White walls. White floor. White ceiling. White lights. Joan hated the color. Her cell was a perfect cube, and while Joan burned with as much intensity as she could muster, it was to no avail. No scorch marks, no ash, no sign that she even burned remained behind. It seemed her captors had finally found her a perfect prison. Some days, all Joan did was burn, others she sat on the floor and cried. Today, she paced around the edges of her room with a low burn on to warm her cell. Days went by without any contact with the outside world so she hummed and talked to herself from time to time just so she could hear the sound of a friendly voice.
Joan,” a voice announced over the loudspeaker hidden somewhere above her cell, out of range of her fire. It was a pleasant voice, and Joan was thankful for that. She couldn't remember when it had taken over the loudspeaker but it was certainly an improvement from the guards who'd controlled it before.
Yes, I'm here,” Joan replied, pausing in her walk and pulling her fire back in. They liked it when she did that.
Your letters have arrived and they're waiting for you,” the voice said.
Joan leaped to the door, eagerly awaiting for it to unlock and slide open. The only times they let her out were when she received letters, and the only person who wrote to her was Tom. He'd kept his promise, writing everyday, and she wrote him back. The only problem was, with the country in its current state the mail was only being delivered once a week.
Perhaps it was better this way, Joan thought to herself as the door to her cell opened and she walked out into the fresh air of the enclosure beyond. This way she could spend several hours out of her cell, reading through Tom's letters and writing responses to each one before having to go back to her cell. The stack of letters slid through a small opening on the far side of the enclosure and Joan ran to pick them up.
How are you doing today?” the voice asked over the intercom as Joan sorted through the letters.
Joan was always careful to get the letters in order before reading them.
Joan?” the voice prompted.
What?” Joan asked, distracted and annoyed with the voice. All she wanted to do was lose herself in reading and writing letters.
How are you doing, Joan?” the voice asked again.
Fine,” Joan said, finding the first letter and tearing it open.
Dear Joan, she read, I hope this finds you well. Or at least better than last week. Things here are going well—
Joan?” the voice interrupted.
WHAT!” Joan shouted up to the voice. Her finger tips singed the edges of Tom's letter and Joan glared from the burned letter to the observation deck and back again. “Look what you've made me do!” she cried out. Tom's letters were like gold to her and now this one was damaged. Burned, like Tom.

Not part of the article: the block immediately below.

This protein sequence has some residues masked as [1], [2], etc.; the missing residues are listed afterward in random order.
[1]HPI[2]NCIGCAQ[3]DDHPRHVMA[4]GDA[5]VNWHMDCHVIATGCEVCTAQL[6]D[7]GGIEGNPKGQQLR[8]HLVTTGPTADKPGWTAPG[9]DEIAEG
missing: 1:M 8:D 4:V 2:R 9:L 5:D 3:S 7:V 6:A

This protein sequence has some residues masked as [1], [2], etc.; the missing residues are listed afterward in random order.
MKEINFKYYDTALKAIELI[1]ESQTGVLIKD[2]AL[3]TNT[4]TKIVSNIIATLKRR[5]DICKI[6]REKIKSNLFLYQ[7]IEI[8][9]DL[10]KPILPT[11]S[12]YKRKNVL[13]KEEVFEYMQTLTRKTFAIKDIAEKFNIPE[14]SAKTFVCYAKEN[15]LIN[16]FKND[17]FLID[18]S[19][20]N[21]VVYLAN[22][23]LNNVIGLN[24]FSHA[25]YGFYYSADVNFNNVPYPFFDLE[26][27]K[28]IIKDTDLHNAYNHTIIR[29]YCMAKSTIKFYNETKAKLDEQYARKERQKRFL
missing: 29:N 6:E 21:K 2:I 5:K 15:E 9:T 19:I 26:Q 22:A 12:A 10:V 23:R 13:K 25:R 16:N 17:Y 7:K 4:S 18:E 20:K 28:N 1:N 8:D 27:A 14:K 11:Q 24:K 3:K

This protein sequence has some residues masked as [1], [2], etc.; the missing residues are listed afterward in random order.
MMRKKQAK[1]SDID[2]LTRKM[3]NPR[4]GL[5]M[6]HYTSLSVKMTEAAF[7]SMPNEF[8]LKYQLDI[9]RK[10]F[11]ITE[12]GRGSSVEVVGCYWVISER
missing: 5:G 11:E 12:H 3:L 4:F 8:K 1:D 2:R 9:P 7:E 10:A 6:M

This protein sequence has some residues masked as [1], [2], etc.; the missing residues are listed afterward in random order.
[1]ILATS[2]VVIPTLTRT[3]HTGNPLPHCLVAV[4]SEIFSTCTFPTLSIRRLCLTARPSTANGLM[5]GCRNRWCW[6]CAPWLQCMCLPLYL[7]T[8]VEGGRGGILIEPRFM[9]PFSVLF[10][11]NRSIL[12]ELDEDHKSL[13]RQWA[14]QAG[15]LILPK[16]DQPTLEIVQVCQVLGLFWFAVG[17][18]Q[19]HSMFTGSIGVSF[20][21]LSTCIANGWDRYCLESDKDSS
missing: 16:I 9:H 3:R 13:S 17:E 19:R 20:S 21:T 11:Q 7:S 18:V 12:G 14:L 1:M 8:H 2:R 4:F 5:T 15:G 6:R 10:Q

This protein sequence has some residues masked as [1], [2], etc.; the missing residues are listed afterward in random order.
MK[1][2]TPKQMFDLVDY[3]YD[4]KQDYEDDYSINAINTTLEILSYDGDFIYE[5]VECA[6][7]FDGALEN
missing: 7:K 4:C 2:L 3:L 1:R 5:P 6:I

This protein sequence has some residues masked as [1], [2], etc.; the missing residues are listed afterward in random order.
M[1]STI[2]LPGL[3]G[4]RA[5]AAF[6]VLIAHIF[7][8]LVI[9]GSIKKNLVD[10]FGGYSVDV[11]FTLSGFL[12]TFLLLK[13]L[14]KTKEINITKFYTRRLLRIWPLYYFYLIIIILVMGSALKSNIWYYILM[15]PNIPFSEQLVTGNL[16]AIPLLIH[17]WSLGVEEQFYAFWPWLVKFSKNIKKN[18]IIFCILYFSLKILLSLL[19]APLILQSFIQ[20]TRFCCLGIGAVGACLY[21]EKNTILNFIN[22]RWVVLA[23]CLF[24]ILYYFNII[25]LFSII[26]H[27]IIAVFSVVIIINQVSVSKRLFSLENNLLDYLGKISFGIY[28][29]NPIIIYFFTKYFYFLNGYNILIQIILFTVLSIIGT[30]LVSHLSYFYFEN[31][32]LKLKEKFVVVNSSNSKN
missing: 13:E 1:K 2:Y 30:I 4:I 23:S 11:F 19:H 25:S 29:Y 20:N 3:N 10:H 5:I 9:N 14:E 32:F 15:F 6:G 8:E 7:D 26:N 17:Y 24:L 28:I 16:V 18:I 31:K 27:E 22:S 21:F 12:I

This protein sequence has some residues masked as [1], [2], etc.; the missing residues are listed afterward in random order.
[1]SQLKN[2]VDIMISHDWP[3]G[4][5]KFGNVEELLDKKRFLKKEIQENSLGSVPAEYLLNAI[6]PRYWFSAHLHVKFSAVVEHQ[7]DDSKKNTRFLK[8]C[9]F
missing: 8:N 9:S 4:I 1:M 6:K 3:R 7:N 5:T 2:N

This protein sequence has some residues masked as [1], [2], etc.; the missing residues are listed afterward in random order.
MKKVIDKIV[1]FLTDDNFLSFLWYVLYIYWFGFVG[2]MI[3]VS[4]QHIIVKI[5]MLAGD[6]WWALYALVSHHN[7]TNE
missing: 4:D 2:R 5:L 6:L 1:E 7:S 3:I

I'm sorry, Joan,” the voice said, and it sounded earnest enough, though that did little to assuage Joan's emotions. “But please,” the voice went on, “it's been so long since you've let me come visit you.”
Joan ignored the voice, quelling the fire within that was struggling to burst out. Flakes of charred paper fell away from the letter but, thankfully, none of the writing was lost. She smoothed the page out lovingly.
See,” Joan said to herself, “it's not so bad.”
Joan went back to reading her letters, devouring Tom's handwriting. It had improved quite a lot over the weeks that they'd been writing to one another. The first several letters were almost illegible. Tom's writing was still shaky but at least his letters didn't look like they'd been written by a first grader anymore.
I got a cat, Joan read, but I can't think of a good name for him. I've included a picture of him so you can help me out.
Joan picked up the envelope this letter had come from and found the picture. A sleek, black cat with white and orange markings was eating from its bowl in the picture. Joan had never seen a cat with such coloring and could see why finding a name would be difficult. She returned to the letter.
He likes being held, but not being scratched. He'll sit on my lap for hours, purring, as long as I don't touch him. Whenever I do try to pet him he bats my hands away. Sometimes he'll bite if I don't stop right away, but I can't feel it.
Joan frowned. She hated it whenever she was reminded of how badly she'd burned Tom and she quickly finished reading the letter, eager to move on in the hopes of finding happier news.
Tom's remaining letters spoke about his parents, his cat, and his healing. In his final letter he told Joan that his face had begun to get some feeling back, discovered when he awoke that morning with the cat's tail flicking and tickling his nose. Joan clutched this letter to her chest in her ecstasy at the good news before moving on to writing her daily letter to Tom.